One more thing...a number of years ago, a weaver with similar work started doing a show that is really important to my livelihood....same situation...she wasn't looking to make a living at it, just to pay her expenses and her prices were much lower than mine. I spent several years feeling angry about it but not saying anything and then eventually, she raised her prices. Selling at shows is hard and although someone may enter into it with the attitude that making money isn't important, eventually, there's every possibility that will shift.
All of the shows I participated in had a good mix of artists and placed them so the customers didn't see the 'same' items for at least 12-15 booths. This management really needs a wake-up call. As an added note, I don't do shows at this point due to the economic situation....shows should keep this in mind when planning their placement of vendors.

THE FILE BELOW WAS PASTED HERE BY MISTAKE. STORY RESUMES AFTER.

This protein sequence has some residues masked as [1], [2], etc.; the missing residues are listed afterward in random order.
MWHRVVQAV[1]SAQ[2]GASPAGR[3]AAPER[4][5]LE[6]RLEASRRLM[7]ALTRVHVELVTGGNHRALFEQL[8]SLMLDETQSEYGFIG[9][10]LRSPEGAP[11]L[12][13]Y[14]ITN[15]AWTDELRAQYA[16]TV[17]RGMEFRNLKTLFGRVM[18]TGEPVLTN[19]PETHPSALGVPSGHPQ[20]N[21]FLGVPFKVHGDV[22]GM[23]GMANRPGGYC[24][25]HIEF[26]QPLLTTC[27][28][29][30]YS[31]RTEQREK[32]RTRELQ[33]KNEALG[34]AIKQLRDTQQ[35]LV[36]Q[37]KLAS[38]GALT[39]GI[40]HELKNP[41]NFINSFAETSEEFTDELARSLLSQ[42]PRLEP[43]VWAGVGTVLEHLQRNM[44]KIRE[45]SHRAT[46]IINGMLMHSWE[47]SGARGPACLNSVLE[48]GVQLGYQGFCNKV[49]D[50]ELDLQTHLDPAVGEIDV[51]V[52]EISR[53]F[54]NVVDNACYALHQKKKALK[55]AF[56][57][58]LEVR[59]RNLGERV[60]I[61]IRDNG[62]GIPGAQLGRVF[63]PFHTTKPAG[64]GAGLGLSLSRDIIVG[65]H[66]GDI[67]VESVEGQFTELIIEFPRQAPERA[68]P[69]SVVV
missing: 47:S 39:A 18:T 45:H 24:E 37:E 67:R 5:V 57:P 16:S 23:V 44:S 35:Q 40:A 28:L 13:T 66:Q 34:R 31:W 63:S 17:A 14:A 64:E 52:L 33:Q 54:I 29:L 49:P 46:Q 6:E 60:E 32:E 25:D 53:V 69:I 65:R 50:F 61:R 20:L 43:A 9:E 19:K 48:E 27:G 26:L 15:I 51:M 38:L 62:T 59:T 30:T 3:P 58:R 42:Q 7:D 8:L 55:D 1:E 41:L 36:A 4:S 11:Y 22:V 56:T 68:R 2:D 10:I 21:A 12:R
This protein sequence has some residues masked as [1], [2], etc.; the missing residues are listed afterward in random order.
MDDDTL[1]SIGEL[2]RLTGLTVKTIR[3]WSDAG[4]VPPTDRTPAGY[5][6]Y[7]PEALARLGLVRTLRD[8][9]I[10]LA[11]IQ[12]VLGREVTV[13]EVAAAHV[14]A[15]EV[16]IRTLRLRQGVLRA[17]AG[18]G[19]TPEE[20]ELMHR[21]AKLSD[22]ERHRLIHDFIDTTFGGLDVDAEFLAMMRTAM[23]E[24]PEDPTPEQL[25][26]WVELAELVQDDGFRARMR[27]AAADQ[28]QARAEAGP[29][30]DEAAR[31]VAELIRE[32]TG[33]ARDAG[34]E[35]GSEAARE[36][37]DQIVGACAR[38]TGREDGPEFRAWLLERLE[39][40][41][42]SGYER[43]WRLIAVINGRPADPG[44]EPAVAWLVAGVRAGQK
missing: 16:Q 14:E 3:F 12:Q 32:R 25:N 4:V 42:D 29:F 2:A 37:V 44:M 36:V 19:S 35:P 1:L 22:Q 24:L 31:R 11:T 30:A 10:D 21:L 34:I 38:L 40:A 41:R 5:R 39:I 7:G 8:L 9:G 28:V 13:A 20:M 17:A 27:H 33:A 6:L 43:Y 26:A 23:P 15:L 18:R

that booths are placed apart. At several of the bigger shows here in Sweden artists are placed "by category" - thus all weavers together, all knitters together, all blaksmiths together...
Just some different perspective/experience
The nerd in me can't help but think of this in terms of economics. Under normal circumstances, prices would eventually stabilize to somewhere near the cost of materials plus the time of an efficient, average-paid worker in the field, plus overhead/mark-up. But this situation is strange; certain people are jumping out there, not understanding these basic principles. They're essentially "donating" time and/or money to their customers.
Having an agreement, spoken or unspoken, among weavers at a show is essentially price fixing. Sure, it is price fixing according to where the price really should be, but it is price fixing nonetheless. And what does economics say about price fixing? It encourages someone else to come along, not part of "the group", and undercut the set price.
So what can you do?
Well, my day job is working at a trading firm. Guess how we would view this situation? Someone out there wants to throw out their money and time. . . might as well be there to catch it. If they have grossly mispriced items, buy them and resell at the appropriate price!